Jerez cafe scene, Spain.

Why Jerez?

“Are you going to Seville?” That’s the most-asked question we’ve had since we announced that Jerez was one of our destinations for Grantourismo.

The fact that people are asking that question is one of the reasons that we are here in Jerez — a town we’re quickly growing very fond of.

When people think of Andalucía, it’s generally the ‘highlights’ that they’re thinking of. The guidebooks’ ‘Top 5’ destinations in southern Spain. You have Seville and the Giralda, Granada and the Alhambra and then Córdoba, Cádiz and Málaga. Don’t get us wrong, we’ve visited and love those places and would go back in a heartbeat.

But Grantourismo isn’t a greatest hits tour of the world. Although we are staying in some of the tourism Meccas such as Paris and New York, we don’t want to always be surrounded by guidebook-wielding tourists at every turn.

While it is possible to escape the hoards in cities like Seville, we wanted to visit places where not feeling like a tourist doesn’t involve the same amount of research as a PhD dissertation — places without the distraction of endless ‘must-do’ sights and activities. And Jerez is one of them.

Even during the Festival of Jerez, which is on at the moment, we’ve barely seen any people walking the streets with a map. There’s no overt commercialism about the festival either — even the box office is just a tiny window at the main venue.

Visitors return here year after year because of their interest in flamenco, the sherry or the beautiful Andalucían horses — or a combination of all three! The town is very well set up for tourism. Signs for the sherry route abound. There’s public Wi-Fi (with some strings). The town marches to its own idiosyncratic beat — one that tourists expecting a swathe of ‘tourist’ sights with opening hours will find as foreign and impenetrable as the complex rhythms of flamenco.

With a lack of artifice and layers, a dearth of ‘must-do’ sights and an easily walkable town (although it’s probably a whole lot easier when they’re not having the most rain ever recorded), superficially at least, it’s easier to get to live like locals here than say in Seville. While for many people Jerez isn’t a ‘Top 5’ destination — often relegated to a one-hour sherry stop or horse show on a day trip — for the visitor who wants to get under the skin of a culture, you’re at an advantage in Jerez.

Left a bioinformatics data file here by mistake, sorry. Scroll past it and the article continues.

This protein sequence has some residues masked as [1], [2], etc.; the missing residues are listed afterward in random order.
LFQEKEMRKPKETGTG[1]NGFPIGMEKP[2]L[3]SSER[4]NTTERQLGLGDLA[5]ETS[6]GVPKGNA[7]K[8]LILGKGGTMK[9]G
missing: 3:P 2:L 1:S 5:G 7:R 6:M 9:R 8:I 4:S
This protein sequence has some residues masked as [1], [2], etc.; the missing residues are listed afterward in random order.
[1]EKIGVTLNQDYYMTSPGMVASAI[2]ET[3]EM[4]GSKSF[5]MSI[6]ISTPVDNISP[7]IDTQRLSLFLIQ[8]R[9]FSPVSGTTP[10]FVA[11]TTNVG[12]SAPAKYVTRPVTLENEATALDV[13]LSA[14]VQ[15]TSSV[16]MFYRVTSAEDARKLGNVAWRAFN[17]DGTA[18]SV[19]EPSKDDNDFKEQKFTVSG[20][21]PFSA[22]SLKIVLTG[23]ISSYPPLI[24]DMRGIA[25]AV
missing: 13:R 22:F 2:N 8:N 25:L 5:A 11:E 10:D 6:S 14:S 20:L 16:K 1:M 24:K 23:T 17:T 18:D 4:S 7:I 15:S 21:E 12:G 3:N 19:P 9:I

Jerez, however, doesn’t give up its secrets easily. It’s a place where you need to get to know the locals to get a real feel for the pulse of life. But when you do, it is seductive.

One of the bar staff whispered about us to a local friend we were with the other night, “they’ll end up staying here, you can tell”. She’s probably right — maybe we would if we could. And that’s one of the things that Grantourismo is all about — getting the feel for living in a destination. Even if it’s just for two weeks!

There are 4 comments

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  1. Brian

    Visiting Jerez with a name like grantourisimo, it should be mandatory to visit the Circuito de Jerez racetrack where Formula 1 teams practice. It once hosted the Spanish Grand Prix before Barcelona and Valencia.

  2. Terence Carter

    We missed the testing in Jerez by a week Brian, otherwise I’d definitely go and check it out!
    By the way, Gran Tourismo is a variant of the Italian gran turismo, the first Italian ‘GT’ cars took their name as a homage to the ‘Grand Tour’, a slow, extended journey aimed at learning about the local culture, arts, language, and people of the destinations on the tour.
    Thanks for dropping by!

  3. Karin

    Hello, thank you very much for your nice blog, I totally agree to your comments about Jerez! Best wishes, I will follow your blog.

  4. Heatheronhertravels

    It sounds like the sort of place to hang out a while and use as a base for seeing some of the other ‘must see places’ while returning to stay in somewhere wih more of an authentic feel

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